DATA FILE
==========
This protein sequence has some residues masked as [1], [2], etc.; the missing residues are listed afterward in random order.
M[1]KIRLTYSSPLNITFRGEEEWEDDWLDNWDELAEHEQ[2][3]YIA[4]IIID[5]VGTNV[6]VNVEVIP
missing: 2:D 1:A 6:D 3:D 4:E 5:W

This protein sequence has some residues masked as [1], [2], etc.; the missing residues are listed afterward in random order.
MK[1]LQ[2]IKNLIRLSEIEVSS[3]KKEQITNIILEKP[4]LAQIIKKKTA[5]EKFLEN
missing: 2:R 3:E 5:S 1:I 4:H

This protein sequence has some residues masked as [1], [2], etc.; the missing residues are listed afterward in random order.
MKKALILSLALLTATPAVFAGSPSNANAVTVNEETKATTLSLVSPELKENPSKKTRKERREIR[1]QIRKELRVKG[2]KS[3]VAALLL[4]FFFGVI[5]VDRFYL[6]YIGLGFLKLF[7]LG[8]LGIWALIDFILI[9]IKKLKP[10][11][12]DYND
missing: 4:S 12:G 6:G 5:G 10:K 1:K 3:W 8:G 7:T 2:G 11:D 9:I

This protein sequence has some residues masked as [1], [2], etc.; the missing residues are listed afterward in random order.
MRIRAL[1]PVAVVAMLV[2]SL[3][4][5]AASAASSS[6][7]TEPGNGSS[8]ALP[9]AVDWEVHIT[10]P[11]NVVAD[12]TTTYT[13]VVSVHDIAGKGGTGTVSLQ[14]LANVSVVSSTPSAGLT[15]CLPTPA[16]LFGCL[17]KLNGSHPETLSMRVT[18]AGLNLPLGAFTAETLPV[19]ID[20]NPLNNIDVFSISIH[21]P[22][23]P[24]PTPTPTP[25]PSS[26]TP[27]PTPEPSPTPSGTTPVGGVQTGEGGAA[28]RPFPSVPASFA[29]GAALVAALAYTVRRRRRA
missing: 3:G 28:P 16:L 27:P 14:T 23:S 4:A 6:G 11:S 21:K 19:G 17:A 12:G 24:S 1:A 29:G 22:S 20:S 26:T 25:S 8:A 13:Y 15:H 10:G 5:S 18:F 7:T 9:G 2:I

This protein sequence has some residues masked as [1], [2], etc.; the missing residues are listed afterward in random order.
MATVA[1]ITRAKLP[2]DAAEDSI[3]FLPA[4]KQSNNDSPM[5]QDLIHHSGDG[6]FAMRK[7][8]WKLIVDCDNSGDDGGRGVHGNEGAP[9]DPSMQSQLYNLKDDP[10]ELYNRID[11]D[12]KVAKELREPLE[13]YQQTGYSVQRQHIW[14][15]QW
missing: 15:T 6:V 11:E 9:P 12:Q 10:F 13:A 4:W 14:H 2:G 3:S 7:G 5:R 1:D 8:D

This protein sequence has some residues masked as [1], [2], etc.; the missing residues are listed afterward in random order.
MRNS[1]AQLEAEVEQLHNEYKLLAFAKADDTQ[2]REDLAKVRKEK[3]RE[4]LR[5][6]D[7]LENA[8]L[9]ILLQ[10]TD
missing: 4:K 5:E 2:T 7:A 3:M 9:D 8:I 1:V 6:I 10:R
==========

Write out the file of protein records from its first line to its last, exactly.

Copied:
This protein sequence has some residues masked as [1], [2], etc.; the missing residues are listed afterward in random order.
M[1]KIRLTYSSPLNITFRGEEEWEDDWLDNWDELAEHEQ[2][3]YIA[4]IIID[5]VGTNV[6]VNVEVIP
missing: 2:D 1:A 6:D 3:D 4:E 5:W

This protein sequence has some residues masked as [1], [2], etc.; the missing residues are listed afterward in random order.
MK[1]LQ[2]IKNLIRLSEIEVSS[3]KKEQITNIILEKP[4]LAQIIKKKTA[5]EKFLEN
missing: 2:R 3:E 5:S 1:I 4:H

This protein sequence has some residues masked as [1], [2], etc.; the missing residues are listed afterward in random order.
MKKALILSLALLTATPAVFAGSPSNANAVTVNEETKATTLSLVSPELKENPSKKTRKERREIR[1]QIRKELRVKG[2]KS[3]VAALLL[4]FFFGVI[5]VDRFYL[6]YIGLGFLKLF[7]LG[8]LGIWALIDFILI[9]IKKLKP[10][11][12]DYND
missing: 4:S 12:G 6:G 5:G 10:K 1:K 3:W 8:G 7:T 2:G 11:D 9:I

This protein sequence has some residues masked as [1], [2], etc.; the missing residues are listed afterward in random order.
MRIRAL[1]PVAVVAMLV[2]SL[3][4][5]AASAASSS[6][7]TEPGNGSS[8]ALP[9]AVDWEVHIT[10]P[11]NVVAD[12]TTTYT[13]VVSVHDIAGKGGTGTVSLQ[14]LANVSVVSSTPSAGLT[15]CLPTPA[16]LFGCL[17]KLNGSHPETLSMRVT[18]AGLNLPLGAFTAETLPV[19]ID[20]NPLNNIDVFSISIH[21]P[22][23]P[24]PTPTPTP[25]PSS[26]TP[27]PTPEPSPTPSGTTPVGGVQTGEGGAA[28]RPFPSVPASFA[29]GAALVAALAYTVRRRRRA
missing: 3:G 28:P 16:L 27:P 14:T 23:S 4:A 6:G 11:S 21:K 19:G 17:A 12:G 24:S 1:A 29:G 22:S 20:S 26:T 25:S 8:A 13:Y 15:H 10:G 5:S 18:F 7:T 9:G 2:I

This protein sequence has some residues masked as [1], [2], etc.; the missing residues are listed afterward in random order.
MATVA[1]ITRAKLP[2]DAAEDSI[3]FLPA[4]KQSNNDSPM[5]QDLIHHSGDG[6]FAMRK[7][8]WKLIVDCDNSGDDGGRGVHGNEGAP[9]DPSMQSQLYNLKDDP[10]ELYNRID[11]D[12]KVAKELREPLE[13]YQQTGYSVQRQHIW[14][15]QW
missing: 15:T 6:V 11:E 9:P 12:Q 10:F 13:A 4:W 14:H 2:G 3:S 7:G 5:R 1:D 8:D

This protein sequence has some residues masked as [1], [2], etc.; the missing residues are listed afterward in random order.
MRNS[1]AQLEAEVEQLHNEYKLLAFAKADDTQ[2]REDLAKVRKEK[3]RE[4]LR[5][6]D[7]LENA[8]L[9]ILLQ[10]TD
missing: 4:K 5:E 2:T 7:A 3:M 9:D 8:I 1:V 6:I 10:R